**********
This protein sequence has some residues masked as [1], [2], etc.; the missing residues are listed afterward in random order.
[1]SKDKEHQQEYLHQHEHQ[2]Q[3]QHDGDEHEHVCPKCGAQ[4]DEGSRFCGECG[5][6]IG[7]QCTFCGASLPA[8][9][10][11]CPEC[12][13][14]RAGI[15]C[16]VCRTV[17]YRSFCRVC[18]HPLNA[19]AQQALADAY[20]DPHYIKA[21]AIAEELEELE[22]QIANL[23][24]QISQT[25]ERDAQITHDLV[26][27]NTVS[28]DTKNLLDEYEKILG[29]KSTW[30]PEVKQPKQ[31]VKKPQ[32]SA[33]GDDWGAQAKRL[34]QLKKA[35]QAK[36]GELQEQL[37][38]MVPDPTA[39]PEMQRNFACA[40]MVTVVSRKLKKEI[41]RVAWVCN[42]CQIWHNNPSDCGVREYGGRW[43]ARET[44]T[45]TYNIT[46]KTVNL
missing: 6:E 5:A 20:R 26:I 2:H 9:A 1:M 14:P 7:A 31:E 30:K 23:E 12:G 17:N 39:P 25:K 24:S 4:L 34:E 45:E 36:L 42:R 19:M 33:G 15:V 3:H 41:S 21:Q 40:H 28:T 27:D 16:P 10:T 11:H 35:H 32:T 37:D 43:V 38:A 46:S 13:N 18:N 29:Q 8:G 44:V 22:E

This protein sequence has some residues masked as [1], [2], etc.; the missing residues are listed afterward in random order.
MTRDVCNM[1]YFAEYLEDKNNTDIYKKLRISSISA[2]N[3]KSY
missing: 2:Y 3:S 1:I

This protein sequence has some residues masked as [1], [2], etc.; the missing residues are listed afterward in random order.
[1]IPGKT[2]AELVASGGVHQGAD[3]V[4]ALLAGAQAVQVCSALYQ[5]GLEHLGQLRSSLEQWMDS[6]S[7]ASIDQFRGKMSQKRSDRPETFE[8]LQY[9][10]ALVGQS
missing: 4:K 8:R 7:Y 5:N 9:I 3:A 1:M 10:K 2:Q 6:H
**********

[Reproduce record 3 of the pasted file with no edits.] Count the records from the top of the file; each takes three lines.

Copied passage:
This protein sequence has some residues masked as [1], [2], etc.; the missing residues are listed afterward in random order.
[1]IPGKT[2]AELVASGGVHQGAD[3]V[4]ALLAGAQAVQVCSALYQ[5]GLEHLGQLRSSLEQWMDS[6]S[7]ASIDQFRGKMSQKRSDRPETFE[8]LQY[9][10]ALVGQS
missing: 4:K 8:R 7:Y 5:N 9:I 3:A 1:M 10:K 2:Q 6:H